Shareholder activism is a primary reason why several large companies are eliminating harmful toxins from their plastic products. In a recent investigative series launched by the Milwaukee Journal Sentinel, reporters found that lax governmental regulation of Bisphenol-A and PVC plastic has led to their proliferation in a wide range on consumer products – including baby bottles and toys. In the last two years, however, shareholders have launched and won a record number of resolutions to get corporations to remove these toxins from their products.
It appears that shareholder activism may be a more effective form of corporate regulation than federal law. The first Journal Sentinal report found that, “U.S. regulators promised a decade ago to screen more than 15,000 chemicals for their effects on the endocrine system. As yet, not a single screen has been done.” A second report showed that the federal government’s assurances that such chemicals are safe are “based on outdated U.S. government studies and research heavily funded by the chemical industry.” Shareholder activism, in contrast, can be credited for the recent decisions of companies like Target, Bed, Bath, & Beyond, and Apple for reducing chemical toxins in their products.
So how can a company respond to shareholder demands to make safer products? What is the best way to mitigate the financial risks and increase opportunities to benefit from the reduction of toxic chemicals in plastics? I highly recommend this short video produced by the Investor Environmental Health Network. In it, you learn how big companies based in different regions of the globe have enhanced their social and environmental performance as a result of shareholder pressure.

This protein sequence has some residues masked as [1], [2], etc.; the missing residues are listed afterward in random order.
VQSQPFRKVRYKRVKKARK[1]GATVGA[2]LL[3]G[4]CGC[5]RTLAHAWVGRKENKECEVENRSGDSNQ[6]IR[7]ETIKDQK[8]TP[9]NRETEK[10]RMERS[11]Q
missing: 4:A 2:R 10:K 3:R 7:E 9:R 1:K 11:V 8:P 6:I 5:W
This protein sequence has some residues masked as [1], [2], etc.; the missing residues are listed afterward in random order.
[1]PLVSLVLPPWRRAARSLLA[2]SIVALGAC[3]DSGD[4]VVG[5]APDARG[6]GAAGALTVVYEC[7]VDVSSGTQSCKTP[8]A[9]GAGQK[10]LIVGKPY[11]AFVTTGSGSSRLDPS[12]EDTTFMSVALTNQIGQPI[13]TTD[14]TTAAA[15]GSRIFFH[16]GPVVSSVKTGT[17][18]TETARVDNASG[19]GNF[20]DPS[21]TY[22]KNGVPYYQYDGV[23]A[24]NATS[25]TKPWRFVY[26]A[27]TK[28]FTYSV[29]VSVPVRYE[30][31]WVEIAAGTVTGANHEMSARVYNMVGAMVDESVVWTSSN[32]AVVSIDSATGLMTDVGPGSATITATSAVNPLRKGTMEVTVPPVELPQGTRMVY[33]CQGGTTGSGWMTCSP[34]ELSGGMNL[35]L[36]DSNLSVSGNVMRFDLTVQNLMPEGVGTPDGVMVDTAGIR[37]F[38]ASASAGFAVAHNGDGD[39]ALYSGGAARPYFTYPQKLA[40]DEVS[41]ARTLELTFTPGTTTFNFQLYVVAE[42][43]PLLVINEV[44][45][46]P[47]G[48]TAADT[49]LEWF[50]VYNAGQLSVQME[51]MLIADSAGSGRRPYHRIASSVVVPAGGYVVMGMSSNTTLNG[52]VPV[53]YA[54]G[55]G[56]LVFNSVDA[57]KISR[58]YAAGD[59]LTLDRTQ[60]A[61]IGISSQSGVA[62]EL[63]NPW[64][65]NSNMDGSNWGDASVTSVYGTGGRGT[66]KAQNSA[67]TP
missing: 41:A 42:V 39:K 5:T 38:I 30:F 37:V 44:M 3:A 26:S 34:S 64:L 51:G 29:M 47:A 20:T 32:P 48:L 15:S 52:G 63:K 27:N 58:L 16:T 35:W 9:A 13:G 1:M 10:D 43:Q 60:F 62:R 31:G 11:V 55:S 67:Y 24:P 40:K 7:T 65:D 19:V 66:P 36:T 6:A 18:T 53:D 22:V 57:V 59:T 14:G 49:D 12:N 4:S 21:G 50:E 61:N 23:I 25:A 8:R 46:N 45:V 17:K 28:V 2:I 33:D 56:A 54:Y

I highly applaud the efforts of organizations like As You Sow, the Investor Environmental Health Network, and RiskMetrics for bringing institutional investor attention to the delinquent acts of corporations that continue to use such chemicals in their products. We assume that if a product is on the shelf, it must be safe. We assume that federal legislation to regulate the use of such chemicals is stringent. On both counts, our assumptions are wrong. Shareholder activism is the new face of public accountability for market wrong-doing and such influence can be expected to continue.